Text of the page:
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I'm a bit confused with printing a variable that contain a new line symbol in bash.

var="Age:\n20\ncolor:\nred"
echo -e $var
Age:
20
color:
red

This is working, but a lot of people say that echo with options is not portable and it is better to use printf.

I never used prinf. According to manuals to emitate echo command:

printf '%s\n' "$var"
Age:\n20\ncoloe:\nred

But this doesn't parse \n inside variable. manuals usually have this example:

printf "Surname: %s\nName: %s\n" "$SURNAME" "$LASTNAME"

But it's not my case and from my point of view it not comfortable to use. I found out simply by typing that I can use this:

printf "$var\n"

Is it portable? If I then pass $var to a mail command will it save new line breaks?

printf "$var\n" | mail -s subj email@domain.com 
share|improve this question
    
Problem with printf is that it is a shell built-in on some shells (bash and ksh93) but an external process on others (sh, ksh88, csh). So using printf on older shells could slow-up you program, depending on how many times you use it. –  cdarke Mar 22 '13 at 9:18

1 Answer 1

up vote 8 down vote accepted

printf's %b format specifier was meant specifically to replace echo -e (actually, the XSI extension to echo which calls for special interpretation of the arguments by default. -e was never specified and is disallowed by POSIX.), and is identical in virtually every way including a few differences from $'...' and the format string argument to printf.

 $ ( var='Age:\n20\ncolor:\nred'; printf '%b\n' "$var" )
Age:
20
color:
red

You should generally avoid expanding variables into the format string unless your program controls the exact value and it is intended specifically to be a format string. Your last example in particular has the potential to be quite dangerous in Bash due to printf's -v option.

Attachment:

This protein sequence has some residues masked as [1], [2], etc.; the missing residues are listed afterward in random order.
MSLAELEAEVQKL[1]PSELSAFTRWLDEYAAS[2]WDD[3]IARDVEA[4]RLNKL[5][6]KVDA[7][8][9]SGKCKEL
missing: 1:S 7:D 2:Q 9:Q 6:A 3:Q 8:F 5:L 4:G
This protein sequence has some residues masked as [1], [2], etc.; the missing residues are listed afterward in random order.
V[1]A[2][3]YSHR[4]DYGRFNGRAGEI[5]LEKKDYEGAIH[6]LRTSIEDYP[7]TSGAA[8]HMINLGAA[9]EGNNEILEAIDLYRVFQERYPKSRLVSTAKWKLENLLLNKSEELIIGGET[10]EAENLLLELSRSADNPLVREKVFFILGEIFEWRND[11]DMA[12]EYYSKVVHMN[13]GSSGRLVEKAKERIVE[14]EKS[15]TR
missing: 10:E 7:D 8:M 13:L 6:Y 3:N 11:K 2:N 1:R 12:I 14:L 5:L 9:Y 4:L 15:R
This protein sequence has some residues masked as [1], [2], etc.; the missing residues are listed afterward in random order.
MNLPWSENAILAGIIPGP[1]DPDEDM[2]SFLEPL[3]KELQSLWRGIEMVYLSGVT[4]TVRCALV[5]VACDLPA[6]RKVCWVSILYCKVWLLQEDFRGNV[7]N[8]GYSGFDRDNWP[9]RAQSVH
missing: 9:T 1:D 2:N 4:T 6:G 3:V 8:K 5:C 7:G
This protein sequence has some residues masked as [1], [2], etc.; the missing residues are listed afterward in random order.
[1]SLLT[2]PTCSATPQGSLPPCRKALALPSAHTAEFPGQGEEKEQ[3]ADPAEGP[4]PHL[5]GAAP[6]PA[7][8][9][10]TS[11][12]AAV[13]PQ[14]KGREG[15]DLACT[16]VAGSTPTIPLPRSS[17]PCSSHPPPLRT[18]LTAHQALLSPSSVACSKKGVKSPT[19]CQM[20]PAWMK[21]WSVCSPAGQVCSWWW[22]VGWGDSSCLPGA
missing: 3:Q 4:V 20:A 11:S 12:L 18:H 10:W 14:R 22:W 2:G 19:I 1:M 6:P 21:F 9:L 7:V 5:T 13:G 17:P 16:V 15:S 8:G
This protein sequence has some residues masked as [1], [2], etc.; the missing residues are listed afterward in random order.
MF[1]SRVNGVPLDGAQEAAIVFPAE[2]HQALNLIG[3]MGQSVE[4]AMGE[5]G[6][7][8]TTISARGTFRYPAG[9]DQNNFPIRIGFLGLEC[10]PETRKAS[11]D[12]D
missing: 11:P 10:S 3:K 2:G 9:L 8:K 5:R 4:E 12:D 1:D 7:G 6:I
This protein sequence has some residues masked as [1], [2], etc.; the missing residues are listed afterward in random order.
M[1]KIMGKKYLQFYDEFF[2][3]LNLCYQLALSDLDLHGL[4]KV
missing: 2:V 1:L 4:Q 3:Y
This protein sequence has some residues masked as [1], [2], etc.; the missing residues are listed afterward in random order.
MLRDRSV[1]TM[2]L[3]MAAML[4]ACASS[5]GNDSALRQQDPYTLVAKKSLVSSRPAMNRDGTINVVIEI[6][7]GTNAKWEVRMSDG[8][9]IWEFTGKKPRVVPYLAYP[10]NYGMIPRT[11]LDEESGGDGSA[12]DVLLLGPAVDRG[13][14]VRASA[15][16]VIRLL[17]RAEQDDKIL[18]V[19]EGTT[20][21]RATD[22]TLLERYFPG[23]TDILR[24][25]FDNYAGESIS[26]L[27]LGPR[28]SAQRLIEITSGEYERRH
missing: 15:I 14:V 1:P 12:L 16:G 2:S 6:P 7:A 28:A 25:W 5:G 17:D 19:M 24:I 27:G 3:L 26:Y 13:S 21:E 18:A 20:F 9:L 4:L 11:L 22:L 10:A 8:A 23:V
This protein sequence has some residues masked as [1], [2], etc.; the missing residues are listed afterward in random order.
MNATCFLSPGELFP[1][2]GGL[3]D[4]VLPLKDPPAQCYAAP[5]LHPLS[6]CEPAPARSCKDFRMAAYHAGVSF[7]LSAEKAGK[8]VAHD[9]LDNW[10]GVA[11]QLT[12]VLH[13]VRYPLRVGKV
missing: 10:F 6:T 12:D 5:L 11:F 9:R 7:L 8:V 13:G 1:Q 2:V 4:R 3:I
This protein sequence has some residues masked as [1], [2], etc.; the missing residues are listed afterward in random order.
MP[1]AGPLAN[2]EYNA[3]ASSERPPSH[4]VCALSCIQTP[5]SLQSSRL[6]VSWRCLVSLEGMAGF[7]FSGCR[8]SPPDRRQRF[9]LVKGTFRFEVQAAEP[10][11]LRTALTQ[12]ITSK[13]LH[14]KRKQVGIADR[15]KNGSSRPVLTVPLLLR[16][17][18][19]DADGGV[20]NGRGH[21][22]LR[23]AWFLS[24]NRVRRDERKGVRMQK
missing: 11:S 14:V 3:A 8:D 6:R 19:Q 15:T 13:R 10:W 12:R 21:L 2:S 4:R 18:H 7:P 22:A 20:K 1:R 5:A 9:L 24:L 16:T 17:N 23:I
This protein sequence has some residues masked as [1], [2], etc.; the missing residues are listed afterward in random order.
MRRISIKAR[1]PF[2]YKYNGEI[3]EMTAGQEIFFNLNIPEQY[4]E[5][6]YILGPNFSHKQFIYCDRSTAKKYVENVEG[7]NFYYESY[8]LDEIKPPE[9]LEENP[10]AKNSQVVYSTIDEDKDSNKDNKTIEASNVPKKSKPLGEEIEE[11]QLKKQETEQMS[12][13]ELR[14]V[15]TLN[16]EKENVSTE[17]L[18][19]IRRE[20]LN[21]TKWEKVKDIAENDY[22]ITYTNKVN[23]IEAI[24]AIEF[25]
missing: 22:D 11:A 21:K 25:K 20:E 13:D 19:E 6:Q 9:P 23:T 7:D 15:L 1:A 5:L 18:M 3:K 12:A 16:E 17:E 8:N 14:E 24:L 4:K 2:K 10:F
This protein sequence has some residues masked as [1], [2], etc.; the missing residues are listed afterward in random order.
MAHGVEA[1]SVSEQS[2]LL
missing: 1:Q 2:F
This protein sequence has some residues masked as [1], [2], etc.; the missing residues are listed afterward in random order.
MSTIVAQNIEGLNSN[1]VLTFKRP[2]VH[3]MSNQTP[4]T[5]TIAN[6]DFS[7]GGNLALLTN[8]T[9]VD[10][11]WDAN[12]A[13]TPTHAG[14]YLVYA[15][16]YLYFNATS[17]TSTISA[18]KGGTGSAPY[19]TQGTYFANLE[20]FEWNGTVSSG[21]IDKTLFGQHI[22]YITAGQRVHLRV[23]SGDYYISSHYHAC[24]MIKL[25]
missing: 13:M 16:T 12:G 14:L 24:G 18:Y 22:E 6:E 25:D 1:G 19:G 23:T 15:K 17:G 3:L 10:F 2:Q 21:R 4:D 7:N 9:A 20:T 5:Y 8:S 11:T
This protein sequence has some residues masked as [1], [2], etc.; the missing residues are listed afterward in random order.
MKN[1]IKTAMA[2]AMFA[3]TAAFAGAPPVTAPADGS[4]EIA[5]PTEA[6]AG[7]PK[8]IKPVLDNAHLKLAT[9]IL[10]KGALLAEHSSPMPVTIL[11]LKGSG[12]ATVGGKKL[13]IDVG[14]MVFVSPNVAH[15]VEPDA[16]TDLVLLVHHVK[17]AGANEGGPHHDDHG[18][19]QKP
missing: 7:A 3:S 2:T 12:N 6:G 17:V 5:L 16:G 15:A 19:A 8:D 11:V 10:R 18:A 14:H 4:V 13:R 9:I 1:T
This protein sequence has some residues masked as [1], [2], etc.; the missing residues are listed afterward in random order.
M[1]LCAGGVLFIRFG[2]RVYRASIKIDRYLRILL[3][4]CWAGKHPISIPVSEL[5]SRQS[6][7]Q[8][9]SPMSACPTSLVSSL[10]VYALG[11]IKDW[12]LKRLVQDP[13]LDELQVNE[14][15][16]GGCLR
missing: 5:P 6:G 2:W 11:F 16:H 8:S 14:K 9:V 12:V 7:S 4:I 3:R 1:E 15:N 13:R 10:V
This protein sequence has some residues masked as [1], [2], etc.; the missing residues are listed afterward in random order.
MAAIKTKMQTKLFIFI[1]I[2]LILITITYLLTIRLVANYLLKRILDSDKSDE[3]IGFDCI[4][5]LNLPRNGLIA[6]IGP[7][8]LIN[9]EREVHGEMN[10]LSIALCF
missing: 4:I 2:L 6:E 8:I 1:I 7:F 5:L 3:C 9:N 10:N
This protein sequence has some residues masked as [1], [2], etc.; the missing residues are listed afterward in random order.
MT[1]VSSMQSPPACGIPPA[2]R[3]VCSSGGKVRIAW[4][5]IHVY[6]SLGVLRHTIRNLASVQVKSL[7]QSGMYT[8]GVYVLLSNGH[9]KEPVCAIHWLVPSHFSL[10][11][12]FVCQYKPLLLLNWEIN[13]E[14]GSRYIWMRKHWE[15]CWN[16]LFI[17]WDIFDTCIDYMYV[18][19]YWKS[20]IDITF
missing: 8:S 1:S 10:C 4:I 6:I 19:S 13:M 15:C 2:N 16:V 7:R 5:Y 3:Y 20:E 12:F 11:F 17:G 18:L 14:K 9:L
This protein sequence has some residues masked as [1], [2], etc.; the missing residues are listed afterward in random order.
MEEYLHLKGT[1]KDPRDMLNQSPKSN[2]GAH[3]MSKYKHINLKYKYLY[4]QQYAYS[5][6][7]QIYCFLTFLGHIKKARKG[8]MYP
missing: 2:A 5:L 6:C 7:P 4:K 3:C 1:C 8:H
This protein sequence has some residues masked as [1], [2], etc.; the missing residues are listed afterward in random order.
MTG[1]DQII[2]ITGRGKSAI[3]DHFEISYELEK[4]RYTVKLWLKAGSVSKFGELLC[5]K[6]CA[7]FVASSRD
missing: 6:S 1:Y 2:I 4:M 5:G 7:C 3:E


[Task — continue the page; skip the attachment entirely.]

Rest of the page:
# Bad!
var='-v_[$(echo "oops, arbitrary code execution" >&2)0]'
printf "$var" foo

It is usually good practice to avoid %b unless you have a special portability requirement. Storing the escape codes in a variable instead of the literal data violates principles of separation of code and data. There are contexts in which this is ok, but it is usually better to assign the the value using $'...' quoting, which is specified for the next version of POSIX, and has long been available in Bash and most ksh flavours.

x=$'foo\nbar'; printf '%s\n' "$x"    # Good
x=(foo bar); printf '%s\n' "${x[@]}" # Also good (depending on the goal)
x='foo\nbar'; printf '%b\n' "$x"     # Ok, especially for compatibility
x='foo\nbar'; printf -- "$x"         # Avoid if possible, without specific reason
share|improve this answer
    
Thank you for the detailed answer. –  idobr Mar 22 '13 at 9:24
    
@ormaaj: I've seen someone (you?) mention features that will be added to the next version of POSIX before; is there a publicly visible draft of this? Just curious. –  chepner Mar 22 '13 at 12:39
    
@chepner The draft specs are available to list subscribers. 2008 TC1 is already finalized and should be out any time now, though this (and other "feature" changes) won't come around until at least issue 7. Anybody can read the list archives on gmane, or search the bug tracker. In theory, if you have the right tools, you can construct the current state of things from the bug tracker diffs (I haven't attempted this). –  ormaaj Mar 22 '13 at 13:07

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